‘Unconscionable’ power rates in Ilocos slammed by consumers

Bangui Windmills in Ilocos Norte

Electricity consumers, led by the Power for People Coalition (P4P), on Wednesday condemned the sky-high power rates paid by Ilocos Norte and Ilocos Sur residents despite the former being the home of the Bangui Windmills, which was adopted as a symbol of the campaign of President Ferdinand “Bongbong”Marcos, Jr., a native of the province.

Ilocos Norte residents, served by Ilocos Norte Electric Cooperative (INEC), paid a total unbundled rate of ₱16.767 per kilowatt hour, while Ilocos Sur residents served by the Ilocos Sur Electric Cooperative, Inc. (ISECO) pay a residential charge of ₱16.1192 per kilowatt hour.

For comparison, the Manila Electric Company (Meralco) charges ₱9.7545.

“It is unconscionable for any Filipino to pay more than 16 pesos per kilowatt hour for their electricity, especially in Ilocos, a region not as developed as the National Capital Region, a region that has abundant potential renewable energy, and a region that has recently suffered from a natural disaster. You know you’re really doing something wrong if Meralco looks good compared to you,” said Gerry Arances, P4P Convenor.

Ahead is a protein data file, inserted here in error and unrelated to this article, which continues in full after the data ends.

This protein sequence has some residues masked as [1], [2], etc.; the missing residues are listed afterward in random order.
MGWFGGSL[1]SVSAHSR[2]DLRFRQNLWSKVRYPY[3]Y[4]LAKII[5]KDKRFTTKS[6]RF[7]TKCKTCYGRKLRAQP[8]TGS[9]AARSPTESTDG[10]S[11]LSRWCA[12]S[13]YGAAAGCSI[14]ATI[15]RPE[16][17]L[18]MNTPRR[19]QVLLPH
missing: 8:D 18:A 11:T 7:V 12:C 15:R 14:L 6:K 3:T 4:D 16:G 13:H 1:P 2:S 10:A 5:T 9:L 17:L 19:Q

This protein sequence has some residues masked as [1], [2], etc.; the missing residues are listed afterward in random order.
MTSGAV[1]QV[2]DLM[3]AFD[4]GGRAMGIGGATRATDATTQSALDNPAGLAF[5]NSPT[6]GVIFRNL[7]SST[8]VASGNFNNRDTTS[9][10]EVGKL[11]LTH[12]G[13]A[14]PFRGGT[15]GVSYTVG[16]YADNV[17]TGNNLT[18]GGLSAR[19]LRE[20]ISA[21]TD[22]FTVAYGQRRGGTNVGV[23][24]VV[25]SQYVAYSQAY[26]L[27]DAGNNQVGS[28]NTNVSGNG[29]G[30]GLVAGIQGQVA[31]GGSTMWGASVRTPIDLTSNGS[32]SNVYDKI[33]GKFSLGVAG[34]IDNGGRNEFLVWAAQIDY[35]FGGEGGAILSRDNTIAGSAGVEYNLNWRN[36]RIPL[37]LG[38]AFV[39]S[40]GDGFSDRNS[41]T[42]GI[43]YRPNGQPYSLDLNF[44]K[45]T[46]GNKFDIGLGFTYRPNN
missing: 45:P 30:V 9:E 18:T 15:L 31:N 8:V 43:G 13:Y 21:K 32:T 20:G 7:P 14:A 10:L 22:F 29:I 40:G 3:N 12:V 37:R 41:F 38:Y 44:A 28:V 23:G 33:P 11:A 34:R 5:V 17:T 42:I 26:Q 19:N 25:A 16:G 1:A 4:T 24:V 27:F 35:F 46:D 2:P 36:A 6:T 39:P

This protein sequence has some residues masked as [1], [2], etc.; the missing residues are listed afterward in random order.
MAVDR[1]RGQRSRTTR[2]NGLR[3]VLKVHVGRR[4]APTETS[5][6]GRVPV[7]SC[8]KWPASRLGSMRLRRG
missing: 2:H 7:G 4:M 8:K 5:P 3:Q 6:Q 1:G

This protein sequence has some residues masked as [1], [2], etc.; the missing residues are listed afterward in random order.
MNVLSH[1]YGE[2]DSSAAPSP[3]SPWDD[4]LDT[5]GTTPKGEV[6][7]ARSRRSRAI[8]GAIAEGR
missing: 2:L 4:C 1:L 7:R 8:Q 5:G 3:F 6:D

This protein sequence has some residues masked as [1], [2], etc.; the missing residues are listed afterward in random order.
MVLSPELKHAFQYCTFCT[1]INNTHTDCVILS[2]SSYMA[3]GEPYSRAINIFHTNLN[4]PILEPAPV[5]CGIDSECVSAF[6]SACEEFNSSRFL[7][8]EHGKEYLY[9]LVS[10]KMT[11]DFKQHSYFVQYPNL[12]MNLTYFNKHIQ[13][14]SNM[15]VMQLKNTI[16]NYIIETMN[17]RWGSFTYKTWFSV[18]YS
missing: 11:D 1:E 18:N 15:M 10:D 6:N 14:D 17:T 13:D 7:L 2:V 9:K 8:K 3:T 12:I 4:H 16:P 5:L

Arances pointed to coal as the primary culprit for the high power rates burdening consumers in the region, given the power supply agreements (PSAs) of the two electric cooperatives.

“INEC’s active PSA is with Masinloc Power Partners, which operates the Masinloc coal plant. ISECO has PSAs with Masinloc, GN Power Mariveles, and San Miguel Consolidated Power Corporation, which operates the Limay coal plant. With fossil fuel prices rising since the relaxation of the quarantine and the war in the Ukraine, the situation in Ilocos shows how consumers are punished by the decision of the government and generation companies to rely on coal,” said Arances.

The green energy advocate also warned that the situation in Ilocos can also happen all over the country, as San Miguel Corporation seeks to recover over ₱15 billion in losses from the spike in coal and gas prices.

“Ilocos is a preview of what can happen to consumers if we let companies who forced us to use electricity from coal and gas escape the responsibility of the decision by passing on the costs. These companies decided to use fossil fuels despite the abundance of renewable energy sources in the country, even if fossil fuels harm the environment, are subject to fluctuations in the world market, and can harm people living near their plants. We are asking President Marcos to put his foot down on fossil fuels and commit to the transition to renewable energy at the soonest possible time,” said Arances

Image credits: Alexey Kornylyev | Dreamstime.com

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